Lessons learned from punching a bag – My own personal experience



Sifu-Kin-Sze-young-age-1998-sidekick-to-heavy-bag



From my personal experience many, many, many moons ago as a novice trainee in martial art, the tasks seemed gargantuan. At the outset, there were multiple failures, my punches were weak. No matter how much willpower I tried to muster I couldn’t move the punching bag. It was over 80 pounds and rock hard. Over and above that, my skin had begun to split from the friction burns.

So, what kept me from giving up? My Sifu gave me a heartfelt reassuring chat. He said,

"trust the training and the system, and follow my coaching instructions. I will mentor you and you will succeed!"

What my Sifu had done was indirectly diffused my self-doubt and removed my insecurity.


From that point onward, I opened up and gave myself to the martial arts training, to the Kung Fu school and Choy Li Fut Kung Fu. My attitude was, "I will take in whatever the punching bag returned to me; I will take in the pain from punching the bag. I will take in the muscle soreness from the many punching and kicking repetitions. If I can remain standing and not breaking myself physically, day in day out, I will return and pound on the bag over and over. I know my body will recover and allow me to do that again and again! I will never ever go away!"

Several months that followed, I also started to discover some biomechanical technical details of punching and kicking. With further tips from my Sifu and him sitting on the side and observing me worked on the punching bag, I began to explore more and more details of punching and kicking the bag.

The nerd in me surfaced and I became curious and wanted to discover more. Many more moons later, while I was pounding on the bag, one of the elders at my Sifu's kung fu school came down from the 2nd floor to the training area and yelled out, "Hey! you're shaking the entire house!" I wasn't sure if he's annoyed from the noise, or just yelling out praises to me.

Then, it occurred to me that I had a powerful punch, my skin did not break, and no more muscle soreness for a very long time. My punches and kicks were strong enough to rock the entire building up to the 2nd floor. WOW! 😮 💪 That felt really good! I had overcome the lists of challenges that seemed unattainable on the day one.

What I have learned while working on the punching bag was, perseverance, discipline, and focus.



The Teacher, Coach, Sifu, Sensei - positive role model in traditional martial arts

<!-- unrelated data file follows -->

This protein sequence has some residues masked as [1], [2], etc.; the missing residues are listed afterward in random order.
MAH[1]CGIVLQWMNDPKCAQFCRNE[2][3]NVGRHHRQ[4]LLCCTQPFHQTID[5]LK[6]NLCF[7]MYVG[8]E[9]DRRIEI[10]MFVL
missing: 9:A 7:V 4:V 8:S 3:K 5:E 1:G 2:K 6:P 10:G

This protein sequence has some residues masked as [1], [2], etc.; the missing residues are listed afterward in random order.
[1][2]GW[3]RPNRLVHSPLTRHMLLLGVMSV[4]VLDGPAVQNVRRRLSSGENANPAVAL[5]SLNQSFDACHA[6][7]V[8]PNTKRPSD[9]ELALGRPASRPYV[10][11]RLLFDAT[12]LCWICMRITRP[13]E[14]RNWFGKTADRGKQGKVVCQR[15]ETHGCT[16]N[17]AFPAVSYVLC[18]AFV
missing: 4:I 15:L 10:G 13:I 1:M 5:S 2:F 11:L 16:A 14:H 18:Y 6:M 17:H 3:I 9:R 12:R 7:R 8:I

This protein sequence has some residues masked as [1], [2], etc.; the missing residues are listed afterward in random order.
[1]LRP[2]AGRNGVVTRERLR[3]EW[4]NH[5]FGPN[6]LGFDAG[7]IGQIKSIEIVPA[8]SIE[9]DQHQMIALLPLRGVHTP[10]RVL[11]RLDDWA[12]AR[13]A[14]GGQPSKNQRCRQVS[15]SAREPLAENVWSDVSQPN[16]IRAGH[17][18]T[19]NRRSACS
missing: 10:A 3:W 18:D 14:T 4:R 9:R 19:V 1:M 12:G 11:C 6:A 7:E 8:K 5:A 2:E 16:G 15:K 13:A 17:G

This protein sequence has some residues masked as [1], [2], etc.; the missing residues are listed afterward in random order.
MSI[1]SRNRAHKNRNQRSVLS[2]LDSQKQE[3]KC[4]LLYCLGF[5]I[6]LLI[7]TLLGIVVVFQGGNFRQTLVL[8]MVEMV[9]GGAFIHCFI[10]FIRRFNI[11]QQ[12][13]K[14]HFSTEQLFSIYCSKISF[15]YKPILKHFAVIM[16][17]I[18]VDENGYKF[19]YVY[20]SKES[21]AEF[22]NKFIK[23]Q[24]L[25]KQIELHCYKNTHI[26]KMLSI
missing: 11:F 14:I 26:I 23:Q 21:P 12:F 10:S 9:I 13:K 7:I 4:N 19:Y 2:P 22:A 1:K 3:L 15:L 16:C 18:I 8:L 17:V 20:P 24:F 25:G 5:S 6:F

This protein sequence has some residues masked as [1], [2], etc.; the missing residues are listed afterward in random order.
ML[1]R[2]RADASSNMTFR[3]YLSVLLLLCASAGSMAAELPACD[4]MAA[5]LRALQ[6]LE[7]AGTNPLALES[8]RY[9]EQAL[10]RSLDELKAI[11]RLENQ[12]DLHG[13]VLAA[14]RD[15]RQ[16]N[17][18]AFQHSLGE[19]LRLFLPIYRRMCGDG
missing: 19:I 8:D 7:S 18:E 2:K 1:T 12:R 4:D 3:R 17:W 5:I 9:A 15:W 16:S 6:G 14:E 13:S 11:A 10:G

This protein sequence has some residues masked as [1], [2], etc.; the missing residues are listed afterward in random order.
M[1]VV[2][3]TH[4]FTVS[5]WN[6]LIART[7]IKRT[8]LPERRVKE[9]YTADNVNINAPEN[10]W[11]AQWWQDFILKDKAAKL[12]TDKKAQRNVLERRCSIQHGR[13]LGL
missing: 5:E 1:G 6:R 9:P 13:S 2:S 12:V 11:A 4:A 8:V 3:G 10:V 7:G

Young Sifu-Kin-Sze-with-his-teacher-GrandMaster-Paul-Chan



Your Sifu or sensei, or master is an elderly positive role model that you should respect and receive knowledge from. Traditional martial arts like Kung Fu, Karate, Judo, Jiujitsu, Muay Thai, and Taekwondo, have character building values already incorporated. These martial arts traditions have endured many generations.

Being part of a school is like being part of a family which is one of the many differences between traditional Martial Arts training and going to a bootcamp class at a gym for example. There’s a bond formed between a teacher and their students. Sifu literally means teacher/father, and fellow students are like brothers and sisters. The bond helps people to connect with others, to belong and to feel like part of a community. As research has shown this type of connection can help people heal from many mental and emotional disorders which plague our society including addiction, anxiety and depression.



The takeaway

Put in the hours, be focused, stay on course and let nature take its course! Be respectful to self and others, appreciate your own abilities. In the process learn, discover yourself and the art, and most importantly enjoy the ride. In the end the reward comes. Confidence naturally appears and you will be motivated.



At Bamboo Kung Fu, the Choy Li Fut Kung Fu we practice places emphasis on conditioning of the stances – horse stance, cat stance etc. These stances ground the practitioner using core, hips, and leg strength which lead to stability, control, flexibility, lightness in footwork, and protection of the centre line. Our belief is to respect and appreciate personal space, both of the opponent and self. We wait for the opponent to initiate offence first before we intercept the opponent's offence.

Check out our kung fu classes, you will get all of the physical, mental, emotional and spiritual benefits, but only if you allow it!




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References